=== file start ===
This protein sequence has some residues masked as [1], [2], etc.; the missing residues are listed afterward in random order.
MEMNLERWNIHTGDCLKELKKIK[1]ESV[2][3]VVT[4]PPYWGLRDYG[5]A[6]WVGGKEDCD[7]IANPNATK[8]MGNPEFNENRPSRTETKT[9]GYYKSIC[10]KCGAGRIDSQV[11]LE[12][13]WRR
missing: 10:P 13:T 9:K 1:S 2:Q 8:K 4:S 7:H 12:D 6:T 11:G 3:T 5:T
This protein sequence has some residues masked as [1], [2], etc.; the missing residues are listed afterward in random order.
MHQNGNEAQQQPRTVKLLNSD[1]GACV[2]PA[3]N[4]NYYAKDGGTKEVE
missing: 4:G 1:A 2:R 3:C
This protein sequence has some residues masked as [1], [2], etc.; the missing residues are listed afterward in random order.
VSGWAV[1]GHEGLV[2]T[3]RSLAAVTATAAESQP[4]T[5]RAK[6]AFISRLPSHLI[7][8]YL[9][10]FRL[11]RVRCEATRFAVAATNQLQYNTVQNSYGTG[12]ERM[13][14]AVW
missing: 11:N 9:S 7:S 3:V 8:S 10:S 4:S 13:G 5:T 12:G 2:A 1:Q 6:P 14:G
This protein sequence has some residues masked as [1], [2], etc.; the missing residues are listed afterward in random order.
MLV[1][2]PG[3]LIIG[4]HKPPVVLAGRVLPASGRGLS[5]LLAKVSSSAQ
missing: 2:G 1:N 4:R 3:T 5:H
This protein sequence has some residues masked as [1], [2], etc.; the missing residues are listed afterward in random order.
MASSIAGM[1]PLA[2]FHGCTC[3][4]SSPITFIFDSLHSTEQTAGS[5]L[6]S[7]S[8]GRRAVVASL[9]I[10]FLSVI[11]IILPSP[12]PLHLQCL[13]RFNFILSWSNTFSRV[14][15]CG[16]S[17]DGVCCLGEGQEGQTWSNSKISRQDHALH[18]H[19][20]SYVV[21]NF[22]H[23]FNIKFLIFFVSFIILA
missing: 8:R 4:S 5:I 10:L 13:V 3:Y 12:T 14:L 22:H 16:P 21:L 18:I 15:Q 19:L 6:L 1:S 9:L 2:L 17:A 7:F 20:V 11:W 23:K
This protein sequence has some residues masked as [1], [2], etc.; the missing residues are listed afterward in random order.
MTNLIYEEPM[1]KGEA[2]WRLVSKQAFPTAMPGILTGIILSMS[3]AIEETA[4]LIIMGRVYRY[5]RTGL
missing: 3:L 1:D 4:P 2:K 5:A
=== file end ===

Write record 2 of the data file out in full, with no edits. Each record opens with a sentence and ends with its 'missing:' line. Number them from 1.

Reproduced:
This protein sequence has some residues masked as [1], [2], etc.; the missing residues are listed afterward in random order.
MHQNGNEAQQQPRTVKLLNSD[1]GACV[2]PA[3]N[4]NYYAKDGGTKEVE
missing: 4:G 1:A 2:R 3:C